"I can also tell the House that the review confirms that the acquisition of 232 Eurofighters remains central to our long-term plans, providing a step change in the RAF's combat ability.

    "But changes in the nature and scale of operations mean that we need two fewer submarines, three fewer destroyers and frigates and 36 fewer combat aircraft.

    "These changes, though, will not lead to cuts in the overall strength of our regular forces since the manpower released by these reductions will be used to fill gaps in front line manning, thereby easing overstretch.

    "For our reserves, there will also be important enhancements to the Royal Navy Reserve and the Reserve Air Forces.

    "I am determined that the Territorial Army should become more relevant, usable and integrated with the rest of our forces. Those who wish to see it languish in an outdated Cold War role do the TA no service at all. Although its numbers will be trimmed to 40,000, it will be given a real heavyweight role in our nation's defences and called up more frequently in times of crisis. And for that we intend also that they be better trained and properly equipped.

    "Unlike other recent reviews, this review is designed to put people first. That is why I am today announcing a significant new training and education initiative to boost recruitment and retention. All recruits will be given the opportunity to gain the six key skills needed by all in the workplace, and all personnel will be given the chance to achieve qualifications recognised by civilian employers.

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    "In addition, there will be a major new programme, the learning forces' initiative, to expand education and training opportunities for the Armed Forces through new 'learning credits', which may be claimed both during service careers and for sometime afterwards.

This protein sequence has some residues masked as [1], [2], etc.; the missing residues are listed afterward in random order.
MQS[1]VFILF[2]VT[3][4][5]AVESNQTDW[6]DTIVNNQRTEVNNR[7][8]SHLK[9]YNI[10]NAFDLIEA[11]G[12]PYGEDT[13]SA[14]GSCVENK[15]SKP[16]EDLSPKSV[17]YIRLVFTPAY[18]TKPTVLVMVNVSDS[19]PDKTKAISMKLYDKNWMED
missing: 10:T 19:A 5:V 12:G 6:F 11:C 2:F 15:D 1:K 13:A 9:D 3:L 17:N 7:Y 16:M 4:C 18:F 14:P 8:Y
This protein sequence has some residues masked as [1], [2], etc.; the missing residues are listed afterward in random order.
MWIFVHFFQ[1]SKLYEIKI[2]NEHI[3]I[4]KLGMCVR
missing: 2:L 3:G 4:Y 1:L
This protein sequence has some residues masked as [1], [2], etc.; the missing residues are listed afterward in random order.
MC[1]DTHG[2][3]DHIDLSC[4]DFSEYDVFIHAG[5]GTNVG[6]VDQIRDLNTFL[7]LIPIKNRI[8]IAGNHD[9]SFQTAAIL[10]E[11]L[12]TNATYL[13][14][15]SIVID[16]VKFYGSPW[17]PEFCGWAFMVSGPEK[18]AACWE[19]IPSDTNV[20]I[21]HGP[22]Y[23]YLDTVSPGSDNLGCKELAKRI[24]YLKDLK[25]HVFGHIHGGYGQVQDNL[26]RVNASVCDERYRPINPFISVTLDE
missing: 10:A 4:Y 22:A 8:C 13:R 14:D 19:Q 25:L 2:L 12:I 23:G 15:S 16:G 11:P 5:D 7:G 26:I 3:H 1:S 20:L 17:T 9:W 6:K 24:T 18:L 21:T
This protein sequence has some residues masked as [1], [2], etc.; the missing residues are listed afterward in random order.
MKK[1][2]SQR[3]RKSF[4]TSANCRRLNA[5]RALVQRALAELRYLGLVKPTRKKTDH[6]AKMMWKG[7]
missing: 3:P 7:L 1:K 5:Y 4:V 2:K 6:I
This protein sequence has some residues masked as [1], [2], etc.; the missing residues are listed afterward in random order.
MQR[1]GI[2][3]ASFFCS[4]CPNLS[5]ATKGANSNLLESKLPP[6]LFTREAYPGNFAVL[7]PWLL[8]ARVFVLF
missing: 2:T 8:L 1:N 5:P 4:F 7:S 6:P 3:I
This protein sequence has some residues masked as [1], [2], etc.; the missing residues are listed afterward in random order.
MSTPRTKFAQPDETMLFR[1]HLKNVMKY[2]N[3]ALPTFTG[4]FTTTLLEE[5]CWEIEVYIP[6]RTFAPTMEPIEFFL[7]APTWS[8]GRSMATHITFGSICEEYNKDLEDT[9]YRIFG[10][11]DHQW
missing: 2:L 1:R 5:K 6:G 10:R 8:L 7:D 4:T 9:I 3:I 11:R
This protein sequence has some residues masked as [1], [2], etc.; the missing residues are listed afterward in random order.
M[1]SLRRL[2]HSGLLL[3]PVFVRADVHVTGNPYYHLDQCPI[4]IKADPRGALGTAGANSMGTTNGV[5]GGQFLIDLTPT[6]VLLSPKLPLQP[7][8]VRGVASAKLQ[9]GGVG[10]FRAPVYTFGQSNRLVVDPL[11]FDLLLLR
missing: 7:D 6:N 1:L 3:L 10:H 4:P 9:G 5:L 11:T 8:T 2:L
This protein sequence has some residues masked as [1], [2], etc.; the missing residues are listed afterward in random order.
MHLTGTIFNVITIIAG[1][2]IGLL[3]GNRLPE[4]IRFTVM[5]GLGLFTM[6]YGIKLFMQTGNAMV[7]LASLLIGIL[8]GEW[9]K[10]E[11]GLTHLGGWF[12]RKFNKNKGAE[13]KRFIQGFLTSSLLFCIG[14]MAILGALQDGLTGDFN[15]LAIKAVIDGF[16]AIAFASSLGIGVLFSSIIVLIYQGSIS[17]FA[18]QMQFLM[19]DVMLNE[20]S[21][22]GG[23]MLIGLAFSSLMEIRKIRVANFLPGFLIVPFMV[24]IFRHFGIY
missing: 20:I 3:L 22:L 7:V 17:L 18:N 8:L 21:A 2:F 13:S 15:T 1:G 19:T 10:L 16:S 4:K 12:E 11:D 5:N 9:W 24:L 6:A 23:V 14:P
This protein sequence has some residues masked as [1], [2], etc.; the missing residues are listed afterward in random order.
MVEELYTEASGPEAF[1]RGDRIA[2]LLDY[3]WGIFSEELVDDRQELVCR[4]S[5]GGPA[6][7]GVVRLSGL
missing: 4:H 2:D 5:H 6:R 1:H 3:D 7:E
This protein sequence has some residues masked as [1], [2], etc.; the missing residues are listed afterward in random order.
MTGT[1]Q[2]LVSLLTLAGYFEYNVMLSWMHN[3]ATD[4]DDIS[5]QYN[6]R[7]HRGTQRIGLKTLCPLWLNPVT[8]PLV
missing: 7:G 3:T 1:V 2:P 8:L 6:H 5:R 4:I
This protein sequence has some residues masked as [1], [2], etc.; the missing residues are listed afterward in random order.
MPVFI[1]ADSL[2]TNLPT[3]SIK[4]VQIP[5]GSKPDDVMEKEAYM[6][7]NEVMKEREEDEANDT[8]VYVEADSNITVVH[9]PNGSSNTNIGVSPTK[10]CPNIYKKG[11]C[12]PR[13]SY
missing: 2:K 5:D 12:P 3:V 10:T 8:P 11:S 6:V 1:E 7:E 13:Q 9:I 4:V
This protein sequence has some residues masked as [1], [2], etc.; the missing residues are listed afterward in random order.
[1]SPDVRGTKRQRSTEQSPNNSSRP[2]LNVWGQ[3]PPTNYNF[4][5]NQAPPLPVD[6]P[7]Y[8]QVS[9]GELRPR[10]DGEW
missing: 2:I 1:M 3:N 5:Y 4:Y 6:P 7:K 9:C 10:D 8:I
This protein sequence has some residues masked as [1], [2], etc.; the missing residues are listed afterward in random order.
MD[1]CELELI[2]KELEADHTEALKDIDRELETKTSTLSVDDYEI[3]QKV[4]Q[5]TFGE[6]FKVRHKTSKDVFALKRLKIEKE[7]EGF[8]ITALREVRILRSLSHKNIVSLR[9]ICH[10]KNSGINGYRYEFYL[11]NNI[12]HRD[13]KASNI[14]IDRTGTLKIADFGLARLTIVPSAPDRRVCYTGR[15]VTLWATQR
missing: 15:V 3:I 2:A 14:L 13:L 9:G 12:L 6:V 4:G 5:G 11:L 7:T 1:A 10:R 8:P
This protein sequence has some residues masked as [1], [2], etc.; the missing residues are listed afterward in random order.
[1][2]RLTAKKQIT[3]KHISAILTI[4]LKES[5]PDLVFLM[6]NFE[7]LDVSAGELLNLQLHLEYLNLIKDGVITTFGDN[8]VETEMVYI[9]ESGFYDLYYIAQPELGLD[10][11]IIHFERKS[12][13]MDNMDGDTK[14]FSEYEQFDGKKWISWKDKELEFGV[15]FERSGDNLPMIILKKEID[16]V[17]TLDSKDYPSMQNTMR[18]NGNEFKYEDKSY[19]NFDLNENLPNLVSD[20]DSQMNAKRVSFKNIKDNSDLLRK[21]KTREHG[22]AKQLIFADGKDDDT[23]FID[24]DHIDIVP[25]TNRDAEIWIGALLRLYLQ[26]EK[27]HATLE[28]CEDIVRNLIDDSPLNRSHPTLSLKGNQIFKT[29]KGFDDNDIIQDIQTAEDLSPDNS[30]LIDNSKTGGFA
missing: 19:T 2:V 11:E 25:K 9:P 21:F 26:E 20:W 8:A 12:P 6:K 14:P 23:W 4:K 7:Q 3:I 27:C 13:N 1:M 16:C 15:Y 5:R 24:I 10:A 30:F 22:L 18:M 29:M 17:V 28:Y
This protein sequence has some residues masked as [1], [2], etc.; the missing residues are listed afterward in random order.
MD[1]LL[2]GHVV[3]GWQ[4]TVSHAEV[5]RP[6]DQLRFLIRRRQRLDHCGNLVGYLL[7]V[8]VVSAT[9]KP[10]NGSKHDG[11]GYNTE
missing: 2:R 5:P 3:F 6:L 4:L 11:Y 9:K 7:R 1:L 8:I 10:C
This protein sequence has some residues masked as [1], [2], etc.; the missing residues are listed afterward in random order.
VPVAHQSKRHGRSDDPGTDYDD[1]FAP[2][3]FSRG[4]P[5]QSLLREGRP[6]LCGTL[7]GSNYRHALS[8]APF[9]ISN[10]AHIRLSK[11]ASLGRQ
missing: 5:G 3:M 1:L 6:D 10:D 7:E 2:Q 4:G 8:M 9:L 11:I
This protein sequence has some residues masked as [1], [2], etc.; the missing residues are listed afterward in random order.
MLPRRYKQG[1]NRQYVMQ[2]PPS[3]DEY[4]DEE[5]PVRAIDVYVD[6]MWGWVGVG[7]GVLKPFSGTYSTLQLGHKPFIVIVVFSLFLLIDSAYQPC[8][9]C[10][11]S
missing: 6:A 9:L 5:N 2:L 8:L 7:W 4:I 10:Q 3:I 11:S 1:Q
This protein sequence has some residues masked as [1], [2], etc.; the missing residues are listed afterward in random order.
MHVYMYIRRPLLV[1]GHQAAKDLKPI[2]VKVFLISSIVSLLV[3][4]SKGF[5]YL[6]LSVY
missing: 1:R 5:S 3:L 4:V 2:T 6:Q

"These proposals will boost recruitment and retention by increasing the already considerable benefits of a service career and benefit defence by developing the skills needed for modern warfare. The economy as a whole will also benefit as better qualified personnel return to the civilian employment market after their service career.

    "For our service families, we are setting up a task force to address the special problems which arise from their mobile lifestyle. And for Britain's ex-servicemen and women, we are setting up a new veterans' cell to provide an access point for guidance and advice.

    "It is of course vital that our Armed Forces are properly resourced. But if defence is to command the support of the nation it must also be seen as good value for money. By 2001-2, in three years' time, we will be spending £747 million more than this year. In real terms, allowing for one-off asset sales, this will be a reduction of £685 million or about 3 per cent. in the defence budget. That compares with a reduction of over 20 per cent. in real terms in the last seven years of the previous government. We will do this primarily through increased efficiency, smarter procurement and better utilisation of assets. And because the review represents a three-year settlement, we will be able to bring a new stability to our defence planning.

    "This Government believe that, in addition to caring for our people and defending our rights at home, we must also discharge our responsibilities in the world. We must therefore strengthen the effectiveness of the international community in peace support and humanitarian operations of all kinds, particularly through the United Nations. I can therefore announce that Britain will now make a larger proportion of our front line capabilities potentially available to the UN for peace support and humanitarian deployments, including all of our rapidly deployable forces.